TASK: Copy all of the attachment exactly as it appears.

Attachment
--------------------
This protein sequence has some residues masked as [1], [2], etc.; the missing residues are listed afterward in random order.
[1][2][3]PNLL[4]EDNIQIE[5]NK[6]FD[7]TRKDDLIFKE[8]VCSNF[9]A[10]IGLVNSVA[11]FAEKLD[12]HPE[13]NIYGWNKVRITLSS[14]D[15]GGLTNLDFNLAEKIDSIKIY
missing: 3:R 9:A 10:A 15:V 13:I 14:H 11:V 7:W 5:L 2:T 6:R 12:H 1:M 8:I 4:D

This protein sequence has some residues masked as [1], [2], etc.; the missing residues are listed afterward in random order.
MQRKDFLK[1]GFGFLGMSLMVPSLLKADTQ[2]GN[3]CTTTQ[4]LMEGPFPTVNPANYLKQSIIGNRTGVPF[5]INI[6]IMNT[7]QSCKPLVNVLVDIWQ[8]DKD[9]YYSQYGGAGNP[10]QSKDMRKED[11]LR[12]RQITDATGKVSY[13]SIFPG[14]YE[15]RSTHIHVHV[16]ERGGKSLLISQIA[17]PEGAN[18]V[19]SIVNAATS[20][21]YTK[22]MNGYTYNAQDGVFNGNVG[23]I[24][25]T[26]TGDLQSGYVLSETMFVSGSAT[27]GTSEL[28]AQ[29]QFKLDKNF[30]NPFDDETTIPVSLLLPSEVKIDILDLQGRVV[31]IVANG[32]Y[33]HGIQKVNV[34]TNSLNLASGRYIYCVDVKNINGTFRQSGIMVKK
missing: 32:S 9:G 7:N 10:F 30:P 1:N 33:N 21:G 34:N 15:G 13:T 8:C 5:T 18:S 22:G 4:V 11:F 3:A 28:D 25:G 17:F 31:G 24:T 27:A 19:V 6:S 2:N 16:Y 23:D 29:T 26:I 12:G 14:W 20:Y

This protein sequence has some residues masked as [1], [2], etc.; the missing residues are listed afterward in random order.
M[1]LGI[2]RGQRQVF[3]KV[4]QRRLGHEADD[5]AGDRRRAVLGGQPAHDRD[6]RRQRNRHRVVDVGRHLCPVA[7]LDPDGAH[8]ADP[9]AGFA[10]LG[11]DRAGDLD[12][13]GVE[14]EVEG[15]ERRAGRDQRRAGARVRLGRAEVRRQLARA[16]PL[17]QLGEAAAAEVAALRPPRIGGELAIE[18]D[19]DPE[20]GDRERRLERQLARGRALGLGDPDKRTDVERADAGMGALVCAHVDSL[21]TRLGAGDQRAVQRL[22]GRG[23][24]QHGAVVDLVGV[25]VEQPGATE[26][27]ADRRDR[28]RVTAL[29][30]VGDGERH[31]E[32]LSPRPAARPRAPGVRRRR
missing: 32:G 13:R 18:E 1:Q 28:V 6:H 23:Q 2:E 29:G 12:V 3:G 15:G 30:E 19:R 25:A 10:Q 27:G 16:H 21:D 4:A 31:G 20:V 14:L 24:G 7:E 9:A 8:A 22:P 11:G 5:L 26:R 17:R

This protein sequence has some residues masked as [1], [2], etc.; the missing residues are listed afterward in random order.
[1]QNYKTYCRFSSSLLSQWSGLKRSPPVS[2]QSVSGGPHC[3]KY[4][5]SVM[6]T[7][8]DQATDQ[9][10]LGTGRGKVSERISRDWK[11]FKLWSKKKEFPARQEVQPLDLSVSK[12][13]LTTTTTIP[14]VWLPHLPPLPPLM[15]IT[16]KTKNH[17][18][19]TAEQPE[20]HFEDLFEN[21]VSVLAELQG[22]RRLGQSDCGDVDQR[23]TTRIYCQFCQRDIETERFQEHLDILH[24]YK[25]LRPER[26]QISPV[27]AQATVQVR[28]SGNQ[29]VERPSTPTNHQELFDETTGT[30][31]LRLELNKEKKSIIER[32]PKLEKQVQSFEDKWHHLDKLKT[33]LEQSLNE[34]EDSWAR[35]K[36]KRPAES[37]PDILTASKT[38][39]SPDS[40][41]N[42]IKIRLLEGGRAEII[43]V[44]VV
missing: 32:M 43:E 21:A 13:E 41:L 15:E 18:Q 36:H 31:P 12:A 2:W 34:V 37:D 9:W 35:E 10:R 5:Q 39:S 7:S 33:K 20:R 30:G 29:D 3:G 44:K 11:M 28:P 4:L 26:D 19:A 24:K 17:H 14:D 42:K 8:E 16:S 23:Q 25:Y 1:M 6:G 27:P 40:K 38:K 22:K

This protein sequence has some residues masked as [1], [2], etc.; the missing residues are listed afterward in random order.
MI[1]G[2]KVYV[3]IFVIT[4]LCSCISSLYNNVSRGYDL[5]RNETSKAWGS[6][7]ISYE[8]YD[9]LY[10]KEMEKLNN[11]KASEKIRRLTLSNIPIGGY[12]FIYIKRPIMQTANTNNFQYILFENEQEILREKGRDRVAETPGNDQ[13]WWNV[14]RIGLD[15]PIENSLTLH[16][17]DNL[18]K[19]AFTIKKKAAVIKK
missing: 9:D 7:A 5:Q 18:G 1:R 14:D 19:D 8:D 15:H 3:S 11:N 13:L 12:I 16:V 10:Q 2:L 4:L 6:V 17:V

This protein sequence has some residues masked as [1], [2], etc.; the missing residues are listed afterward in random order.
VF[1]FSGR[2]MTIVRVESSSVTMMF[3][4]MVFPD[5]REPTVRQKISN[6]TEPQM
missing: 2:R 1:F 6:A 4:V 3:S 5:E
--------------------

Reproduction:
This protein sequence has some residues masked as [1], [2], etc.; the missing residues are listed afterward in random order.
[1][2][3]PNLL[4]EDNIQIE[5]NK[6]FD[7]TRKDDLIFKE[8]VCSNF[9]A[10]IGLVNSVA[11]FAEKLD[12]HPE[13]NIYGWNKVRITLSS[14]D[15]GGLTNLDFNLAEKIDSIKIY
missing: 3:R 9:A 10:A 15:V 13:I 14:H 11:V 7:W 5:L 2:T 6:R 12:H 1:M 8:I 4:D

This protein sequence has some residues masked as [1], [2], etc.; the missing residues are listed afterward in random order.
MQRKDFLK[1]GFGFLGMSLMVPSLLKADTQ[2]GN[3]CTTTQ[4]LMEGPFPTVNPANYLKQSIIGNRTGVPF[5]INI[6]IMNT[7]QSCKPLVNVLVDIWQ[8]DKD[9]YYSQYGGAGNP[10]QSKDMRKED[11]LR[12]RQITDATGKVSY[13]SIFPG[14]YE[15]RSTHIHVHV[16]ERGGKSLLISQIA[17]PEGAN[18]V[19]SIVNAATS[20][21]YTK[22]MNGYTYNAQDGVFNGNVG[23]I[24][25]T[26]TGDLQSGYVLSETMFVSGSAT[27]GTSEL[28]AQ[29]QFKLDKNF[30]NPFDDETTIPVSLLLPSEVKIDILDLQGRVV[31]IVANG[32]Y[33]HGIQKVNV[34]TNSLNLASGRYIYCVDVKNINGTFRQSGIMVKK
missing: 32:S 9:G 7:N 10:F 30:P 1:N 33:N 21:G 34:N 15:G 13:T 8:C 5:T 18:S 22:G 4:V 11:F 3:A 28:D 25:G 17:F 31:G 24:T 27:A 19:V 6:S 2:N 16:Y 23:D 29:T 26:I 12:G 14:W 20:Y

This protein sequence has some residues masked as [1], [2], etc.; the missing residues are listed afterward in random order.
M[1]LGI[2]RGQRQVF[3]KV[4]QRRLGHEADD[5]AGDRRRAVLGGQPAHDRD[6]RRQRNRHRVVDVGRHLCPVA[7]LDPDGAH[8]ADP[9]AGFA[10]LG[11]DRAGDLD[12][13]GVE[14]EVEG[15]ERRAGRDQRRAGARVRLGRAEVRRQLARA[16]PL[17]QLGEAAAAEVAALRPPRIGGELAIE[18]D[19]DPE[20]GDRERRLERQLARGRALGLGDPDKRTDVERADAGMGALVCAHVDSL[21]TRLGAGDQRAVQRL[22]GRG[23][24]QHGAVVDLVGV[25]VEQPGATE[26][27]ADRRDR[28]RVTAL[29][30]VGDGERH[31]E[32]LSPRPAARPRAPGVRRRR
missing: 32:G 13:R 18:E 1:Q 28:V 6:H 23:Q 2:E 29:G 12:V 3:G 15:G 30:E 19:R 25:A 10:Q 27:G 16:H 21:D 4:A 31:G 20:V 14:L 24:G 7:E 9:A 8:A 22:P 11:G 5:L 26:R 17:R

This protein sequence has some residues masked as [1], [2], etc.; the missing residues are listed afterward in random order.
[1]QNYKTYCRFSSSLLSQWSGLKRSPPVS[2]QSVSGGPHC[3]KY[4][5]SVM[6]T[7][8]DQATDQ[9][10]LGTGRGKVSERISRDWK[11]FKLWSKKKEFPARQEVQPLDLSVSK[12][13]LTTTTTIP[14]VWLPHLPPLPPLM[15]IT[16]KTKNH[17][18][19]TAEQPE[20]HFEDLFEN[21]VSVLAELQG[22]RRLGQSDCGDVDQR[23]TTRIYCQFCQRDIETERFQEHLDILH[24]YK[25]LRPER[26]QISPV[27]AQATVQVR[28]SGNQ[29]VERPSTPTNHQELFDETTGT[30][31]LRLELNKEKKSIIER[32]PKLEKQVQSFEDKWHHLDKLKT[33]LEQSLNE[34]EDSWAR[35]K[36]KRPAES[37]PDILTASKT[38][39]SPDS[40][41]N[42]IKIRLLEGGRAEII[43]V[44]VV
missing: 32:M 43:E 21:A 13:E 41:L 15:E 18:Q 36:H 31:P 12:A 2:W 34:V 37:D 9:W 35:E 10:R 5:Q 39:S 7:S 33:K 20:R 30:G 29:D 3:G 44:K 11:M 28:P 4:L 26:D 19:A 24:K 17:H 14:D 42:K 8:E 16:S 23:Q 25:Y 1:M 6:G 27:P 40:K 38:K 22:K

This protein sequence has some residues masked as [1], [2], etc.; the missing residues are listed afterward in random order.
MI[1]G[2]KVYV[3]IFVIT[4]LCSCISSLYNNVSRGYDL[5]RNETSKAWGS[6][7]ISYE[8]YD[9]LY[10]KEMEKLNN[11]KASEKIRRLTLSNIPIGGY[12]FIYIKRPIMQTANTNNFQYILFENEQEILREKGRDRVAETPGNDQ[13]WWNV[14]RIGLD[15]PIENSLTLH[16][17]DNL[18]K[19]AFTIKKKAAVIKK
missing: 9:D 7:A 5:Q 18:G 1:R 14:D 19:D 8:D 15:H 3:S 11:N 13:L 12:I 16:V 10:Q 2:L 4:L 6:V 17:V

This protein sequence has some residues masked as [1], [2], etc.; the missing residues are listed afterward in random order.
VF[1]FSGR[2]MTIVRVESSSVTMMF[3][4]MVFPD[5]REPTVRQKISN[6]TEPQM
missing: 2:R 1:F 6:A 4:V 3:S 5:E